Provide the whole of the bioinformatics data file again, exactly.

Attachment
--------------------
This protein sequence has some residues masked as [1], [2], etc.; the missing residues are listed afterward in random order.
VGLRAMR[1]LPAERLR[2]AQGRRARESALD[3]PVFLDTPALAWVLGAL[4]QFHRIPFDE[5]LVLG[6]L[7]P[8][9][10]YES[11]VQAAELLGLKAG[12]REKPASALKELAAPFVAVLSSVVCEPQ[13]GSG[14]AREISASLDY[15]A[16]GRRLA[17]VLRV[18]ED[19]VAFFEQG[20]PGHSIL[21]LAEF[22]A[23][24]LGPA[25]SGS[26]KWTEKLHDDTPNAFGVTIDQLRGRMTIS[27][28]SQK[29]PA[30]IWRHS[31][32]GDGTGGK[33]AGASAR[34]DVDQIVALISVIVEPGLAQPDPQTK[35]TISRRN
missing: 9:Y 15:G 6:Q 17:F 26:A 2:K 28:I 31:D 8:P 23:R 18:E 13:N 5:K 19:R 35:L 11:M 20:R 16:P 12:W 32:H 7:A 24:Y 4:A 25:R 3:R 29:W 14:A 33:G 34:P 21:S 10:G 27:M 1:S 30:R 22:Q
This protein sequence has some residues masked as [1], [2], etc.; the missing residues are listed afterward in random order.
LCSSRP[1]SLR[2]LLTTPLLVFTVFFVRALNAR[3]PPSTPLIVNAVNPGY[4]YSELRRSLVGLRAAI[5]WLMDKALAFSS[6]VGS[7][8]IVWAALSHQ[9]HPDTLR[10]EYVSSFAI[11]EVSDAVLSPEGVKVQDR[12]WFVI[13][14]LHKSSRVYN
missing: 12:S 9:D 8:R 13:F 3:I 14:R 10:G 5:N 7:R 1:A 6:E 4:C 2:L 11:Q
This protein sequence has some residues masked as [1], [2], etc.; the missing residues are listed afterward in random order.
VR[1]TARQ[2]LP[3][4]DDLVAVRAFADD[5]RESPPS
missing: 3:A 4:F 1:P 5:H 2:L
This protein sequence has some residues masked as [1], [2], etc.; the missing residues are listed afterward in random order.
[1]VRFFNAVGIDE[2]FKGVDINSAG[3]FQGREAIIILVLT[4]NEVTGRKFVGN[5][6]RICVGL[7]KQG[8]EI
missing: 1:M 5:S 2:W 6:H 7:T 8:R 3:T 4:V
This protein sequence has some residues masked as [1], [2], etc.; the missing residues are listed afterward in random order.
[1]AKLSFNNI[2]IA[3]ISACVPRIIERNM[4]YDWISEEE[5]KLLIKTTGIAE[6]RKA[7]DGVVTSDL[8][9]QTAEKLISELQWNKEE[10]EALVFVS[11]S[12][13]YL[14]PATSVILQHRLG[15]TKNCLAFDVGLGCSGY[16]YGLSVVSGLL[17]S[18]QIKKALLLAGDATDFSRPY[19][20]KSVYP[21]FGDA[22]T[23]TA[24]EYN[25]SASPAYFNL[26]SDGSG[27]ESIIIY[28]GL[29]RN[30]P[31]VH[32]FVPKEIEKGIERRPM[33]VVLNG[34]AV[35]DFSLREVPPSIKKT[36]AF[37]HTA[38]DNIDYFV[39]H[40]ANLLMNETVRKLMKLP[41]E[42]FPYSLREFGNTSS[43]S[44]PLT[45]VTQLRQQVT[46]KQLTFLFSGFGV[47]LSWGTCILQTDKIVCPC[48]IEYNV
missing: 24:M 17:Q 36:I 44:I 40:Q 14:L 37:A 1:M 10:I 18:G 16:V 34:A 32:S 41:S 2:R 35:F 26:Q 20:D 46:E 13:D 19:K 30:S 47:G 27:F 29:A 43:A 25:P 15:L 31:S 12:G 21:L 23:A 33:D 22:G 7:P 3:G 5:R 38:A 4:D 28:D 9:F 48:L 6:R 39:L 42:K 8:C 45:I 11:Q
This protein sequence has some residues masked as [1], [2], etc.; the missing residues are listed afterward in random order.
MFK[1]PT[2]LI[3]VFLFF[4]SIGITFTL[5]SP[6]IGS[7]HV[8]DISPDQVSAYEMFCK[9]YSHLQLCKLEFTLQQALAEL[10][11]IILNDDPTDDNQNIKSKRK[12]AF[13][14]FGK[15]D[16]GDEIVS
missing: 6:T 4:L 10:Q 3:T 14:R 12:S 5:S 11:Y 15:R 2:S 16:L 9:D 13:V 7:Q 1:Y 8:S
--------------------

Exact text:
This protein sequence has some residues masked as [1], [2], etc.; the missing residues are listed afterward in random order.
VGLRAMR[1]LPAERLR[2]AQGRRARESALD[3]PVFLDTPALAWVLGAL[4]QFHRIPFDE[5]LVLG[6]L[7]P[8][9][10]YES[11]VQAAELLGLKAG[12]REKPASALKELAAPFVAVLSSVVCEPQ[13]GSG[14]AREISASLDY[15]A[16]GRRLA[17]VLRV[18]ED[19]VAFFEQG[20]PGHSIL[21]LAEF[22]A[23][24]LGPA[25]SGS[26]KWTEKLHDDTPNAFGVTIDQLRGRMTIS[27][28]SQK[29]PA[30]IWRHS[31][32]GDGTGGK[33]AGASAR[34]DVDQIVALISVIVEPGLAQPDPQTK[35]TISRRN
missing: 9:Y 15:G 6:Q 17:F 26:A 2:K 28:I 31:D 8:P 23:R 18:E 13:N 5:K 19:R 35:L 11:M 20:R 16:P 12:W 32:H 7:A 24:Y 4:A 25:R 3:R 29:W 14:A 33:G 34:P 21:S 10:G 27:M 1:S 30:R 22:Q
This protein sequence has some residues masked as [1], [2], etc.; the missing residues are listed afterward in random order.
LCSSRP[1]SLR[2]LLTTPLLVFTVFFVRALNAR[3]PPSTPLIVNAVNPGY[4]YSELRRSLVGLRAAI[5]WLMDKALAFSS[6]VGS[7][8]IVWAALSHQ[9]HPDTLR[10]EYVSSFAI[11]EVSDAVLSPEGVKVQDR[12]WFVI[13][14]LHKSSRVYN
missing: 12:S 9:D 8:R 13:F 3:I 14:R 10:G 5:N 7:R 1:A 6:E 4:C 2:L 11:Q
This protein sequence has some residues masked as [1], [2], etc.; the missing residues are listed afterward in random order.
VR[1]TARQ[2]LP[3][4]DDLVAVRAFADD[5]RESPPS
missing: 3:A 4:F 1:P 5:H 2:L
This protein sequence has some residues masked as [1], [2], etc.; the missing residues are listed afterward in random order.
[1]VRFFNAVGIDE[2]FKGVDINSAG[3]FQGREAIIILVLT[4]NEVTGRKFVGN[5][6]RICVGL[7]KQG[8]EI
missing: 1:M 5:S 2:W 6:H 7:T 8:R 3:T 4:V
This protein sequence has some residues masked as [1], [2], etc.; the missing residues are listed afterward in random order.
[1]AKLSFNNI[2]IA[3]ISACVPRIIERNM[4]YDWISEEE[5]KLLIKTTGIAE[6]RKA[7]DGVVTSDL[8][9]QTAEKLISELQWNKEE[10]EALVFVS[11]S[12][13]YL[14]PATSVILQHRLG[15]TKNCLAFDVGLGCSGY[16]YGLSVVSGLL[17]S[18]QIKKALLLAGDATDFSRPY[19][20]KSVYP[21]FGDA[22]T[23]TA[24]EYN[25]SASPAYFNL[26]SDGSG[27]ESIIIY[28]GL[29]RN[30]P[31]VH[32]FVPKEIEKGIERRPM[33]VVLNG[34]AV[35]DFSLREVPPSIKKT[36]AF[37]HTA[38]DNIDYFV[39]H[40]ANLLMNETVRKLMKLP[41]E[42]FPYSLREFGNTSS[43]S[44]PLT[45]VTQLRQQVT[46]KQLTFLFSGFGV[47]LSWGTCILQTDKIVCPC[48]IEYNV
missing: 24:M 17:Q 36:I 44:I 40:Q 14:L 37:A 1:M 10:I 18:G 16:V 34:A 32:S 41:S 2:R 35:F 26:Q 20:D 46:E 13:D 19:K 30:S 47:G 27:F 29:A 43:A 25:P 15:L 31:S 12:G 21:L 23:A 33:D 22:G 7:P 3:G 5:R 38:A 4:D 28:D 9:F 48:L 6:R 39:L 42:K 8:C 45:I 11:Q
This protein sequence has some residues masked as [1], [2], etc.; the missing residues are listed afterward in random order.
MFK[1]PT[2]LI[3]VFLFF[4]SIGITFTL[5]SP[6]IGS[7]HV[8]DISPDQVSAYEMFCK[9]YSHLQLCKLEFTLQQALAEL[10][11]IILNDDPTDDNQNIKSKRK[12]AF[13][14]FGK[15]D[16]GDEIVS
missing: 6:T 4:L 10:Q 3:T 14:R 12:S 5:S 11:Y 15:R 2:S 16:L 9:D 13:V 7:Q 1:Y 8:S